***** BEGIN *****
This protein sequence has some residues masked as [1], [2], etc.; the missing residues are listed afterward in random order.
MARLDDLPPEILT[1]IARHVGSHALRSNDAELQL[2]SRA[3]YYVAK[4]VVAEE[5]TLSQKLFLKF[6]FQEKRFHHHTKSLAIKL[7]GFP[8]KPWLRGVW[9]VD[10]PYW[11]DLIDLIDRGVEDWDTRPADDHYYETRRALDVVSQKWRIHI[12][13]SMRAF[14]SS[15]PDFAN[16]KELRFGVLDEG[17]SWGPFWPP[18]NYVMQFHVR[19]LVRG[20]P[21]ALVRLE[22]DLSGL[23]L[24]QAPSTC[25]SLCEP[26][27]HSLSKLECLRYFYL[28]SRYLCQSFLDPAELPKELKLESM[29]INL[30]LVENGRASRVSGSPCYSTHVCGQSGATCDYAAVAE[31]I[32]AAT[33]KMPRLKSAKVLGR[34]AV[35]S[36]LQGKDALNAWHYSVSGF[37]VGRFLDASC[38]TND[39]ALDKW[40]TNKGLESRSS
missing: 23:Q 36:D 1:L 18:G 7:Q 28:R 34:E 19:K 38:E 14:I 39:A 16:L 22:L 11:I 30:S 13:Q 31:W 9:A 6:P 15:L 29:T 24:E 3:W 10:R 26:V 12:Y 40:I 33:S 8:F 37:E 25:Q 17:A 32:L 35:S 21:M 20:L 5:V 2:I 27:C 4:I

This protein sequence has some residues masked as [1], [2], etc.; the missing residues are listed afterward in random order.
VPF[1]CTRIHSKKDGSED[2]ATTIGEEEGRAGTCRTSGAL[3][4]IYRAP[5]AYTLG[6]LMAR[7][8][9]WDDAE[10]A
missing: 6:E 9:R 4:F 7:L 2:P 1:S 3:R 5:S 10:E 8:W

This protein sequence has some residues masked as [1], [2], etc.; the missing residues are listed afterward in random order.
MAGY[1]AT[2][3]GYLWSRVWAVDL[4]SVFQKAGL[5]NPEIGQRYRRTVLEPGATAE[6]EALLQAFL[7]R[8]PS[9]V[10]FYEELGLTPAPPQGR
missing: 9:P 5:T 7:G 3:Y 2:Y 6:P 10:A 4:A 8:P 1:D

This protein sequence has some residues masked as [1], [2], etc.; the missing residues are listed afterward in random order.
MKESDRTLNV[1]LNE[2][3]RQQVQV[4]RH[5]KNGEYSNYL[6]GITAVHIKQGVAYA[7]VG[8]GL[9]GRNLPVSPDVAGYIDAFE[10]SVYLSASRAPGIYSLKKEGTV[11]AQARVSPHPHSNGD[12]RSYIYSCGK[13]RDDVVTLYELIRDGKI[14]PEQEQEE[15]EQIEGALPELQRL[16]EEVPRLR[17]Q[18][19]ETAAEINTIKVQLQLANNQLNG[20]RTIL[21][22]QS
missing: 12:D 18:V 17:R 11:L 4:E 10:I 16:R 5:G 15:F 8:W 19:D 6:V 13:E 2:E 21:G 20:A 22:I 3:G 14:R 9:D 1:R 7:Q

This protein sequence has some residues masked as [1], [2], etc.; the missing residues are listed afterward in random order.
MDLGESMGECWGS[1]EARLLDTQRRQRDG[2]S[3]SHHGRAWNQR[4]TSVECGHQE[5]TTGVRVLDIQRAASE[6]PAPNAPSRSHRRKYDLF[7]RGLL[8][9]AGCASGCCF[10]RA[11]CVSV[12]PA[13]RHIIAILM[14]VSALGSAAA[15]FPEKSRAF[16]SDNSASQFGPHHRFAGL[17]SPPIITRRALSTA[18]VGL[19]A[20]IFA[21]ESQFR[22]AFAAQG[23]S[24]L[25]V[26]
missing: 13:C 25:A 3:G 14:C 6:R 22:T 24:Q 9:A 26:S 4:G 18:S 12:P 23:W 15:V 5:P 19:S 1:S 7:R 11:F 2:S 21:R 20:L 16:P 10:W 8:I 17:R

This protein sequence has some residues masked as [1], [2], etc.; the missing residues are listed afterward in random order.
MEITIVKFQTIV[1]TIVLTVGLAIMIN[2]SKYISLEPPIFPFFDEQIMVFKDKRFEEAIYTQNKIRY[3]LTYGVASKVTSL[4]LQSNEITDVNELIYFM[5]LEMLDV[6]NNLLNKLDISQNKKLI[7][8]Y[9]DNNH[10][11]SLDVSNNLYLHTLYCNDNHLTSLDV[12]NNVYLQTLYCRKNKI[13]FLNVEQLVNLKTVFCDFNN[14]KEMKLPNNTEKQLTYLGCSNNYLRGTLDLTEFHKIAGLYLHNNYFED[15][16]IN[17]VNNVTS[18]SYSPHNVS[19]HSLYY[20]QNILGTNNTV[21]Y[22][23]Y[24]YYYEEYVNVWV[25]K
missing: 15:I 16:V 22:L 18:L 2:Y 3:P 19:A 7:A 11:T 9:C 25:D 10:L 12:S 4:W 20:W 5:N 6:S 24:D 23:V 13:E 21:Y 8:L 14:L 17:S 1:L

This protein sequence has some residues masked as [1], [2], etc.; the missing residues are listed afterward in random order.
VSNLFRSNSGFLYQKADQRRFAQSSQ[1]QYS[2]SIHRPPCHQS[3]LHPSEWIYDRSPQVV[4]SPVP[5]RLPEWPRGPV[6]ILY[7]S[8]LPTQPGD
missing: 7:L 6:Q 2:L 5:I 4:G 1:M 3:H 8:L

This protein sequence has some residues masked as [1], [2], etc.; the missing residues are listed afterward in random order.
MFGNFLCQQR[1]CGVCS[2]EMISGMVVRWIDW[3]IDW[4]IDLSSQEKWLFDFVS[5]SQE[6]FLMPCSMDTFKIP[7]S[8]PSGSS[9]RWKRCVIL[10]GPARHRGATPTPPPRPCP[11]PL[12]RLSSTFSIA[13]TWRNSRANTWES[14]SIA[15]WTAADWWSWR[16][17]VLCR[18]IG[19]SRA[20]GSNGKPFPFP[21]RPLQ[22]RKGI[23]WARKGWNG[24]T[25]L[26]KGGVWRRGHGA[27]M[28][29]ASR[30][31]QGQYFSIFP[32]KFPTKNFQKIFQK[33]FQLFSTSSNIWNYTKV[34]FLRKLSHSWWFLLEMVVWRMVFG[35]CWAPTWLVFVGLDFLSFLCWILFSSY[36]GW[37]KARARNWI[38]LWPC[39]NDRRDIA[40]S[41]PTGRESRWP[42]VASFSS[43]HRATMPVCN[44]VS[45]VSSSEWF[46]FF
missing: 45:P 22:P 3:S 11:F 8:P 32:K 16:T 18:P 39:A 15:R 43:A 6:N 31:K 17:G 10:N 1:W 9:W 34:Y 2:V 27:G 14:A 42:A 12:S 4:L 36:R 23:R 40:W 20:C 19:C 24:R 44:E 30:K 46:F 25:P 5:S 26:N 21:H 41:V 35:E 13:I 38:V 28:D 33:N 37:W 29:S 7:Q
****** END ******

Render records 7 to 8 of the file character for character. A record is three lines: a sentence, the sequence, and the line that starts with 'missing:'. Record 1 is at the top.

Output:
This protein sequence has some residues masked as [1], [2], etc.; the missing residues are listed afterward in random order.
VSNLFRSNSGFLYQKADQRRFAQSSQ[1]QYS[2]SIHRPPCHQS[3]LHPSEWIYDRSPQVV[4]SPVP[5]RLPEWPRGPV[6]ILY[7]S[8]LPTQPGD
missing: 7:L 6:Q 2:L 5:I 4:G 1:M 3:H 8:L

This protein sequence has some residues masked as [1], [2], etc.; the missing residues are listed afterward in random order.
MFGNFLCQQR[1]CGVCS[2]EMISGMVVRWIDW[3]IDW[4]IDLSSQEKWLFDFVS[5]SQE[6]FLMPCSMDTFKIP[7]S[8]PSGSS[9]RWKRCVIL[10]GPARHRGATPTPPPRPCP[11]PL[12]RLSSTFSIA[13]TWRNSRANTWES[14]SIA[15]WTAADWWSWR[16][17]VLCR[18]IG[19]SRA[20]GSNGKPFPFP[21]RPLQ[22]RKGI[23]WARKGWNG[24]T[25]L[26]KGGVWRRGHGA[27]M[28][29]ASR[30][31]QGQYFSIFP[32]KFPTKNFQKIFQK[33]FQLFSTSSNIWNYTKV[34]FLRKLSHSWWFLLEMVVWRMVFG[35]CWAPTWLVFVGLDFLSFLCWILFSSY[36]GW[37]KARARNWI[38]LWPC[39]NDRRDIA[40]S[41]PTGRESRWP[42]VASFSS[43]HRATMPVCN[44]VS[45]VSSSEWF[46]FF
missing: 45:P 22:P 3:S 11:F 8:P 32:K 16:T 18:P 39:A 15:R 43:A 6:N 31:K 17:G 10:N 1:W 9:W 34:Y 2:V 27:G 14:A 42:A 12:S 4:L 36:R 23:R 40:W 20:C 19:C 24:R 44:E 30:K 46:F 25:P 5:S 26:N 21:H 41:V 35:E 13:I 38:V 28:D 33:N 37:W 29:S 7:Q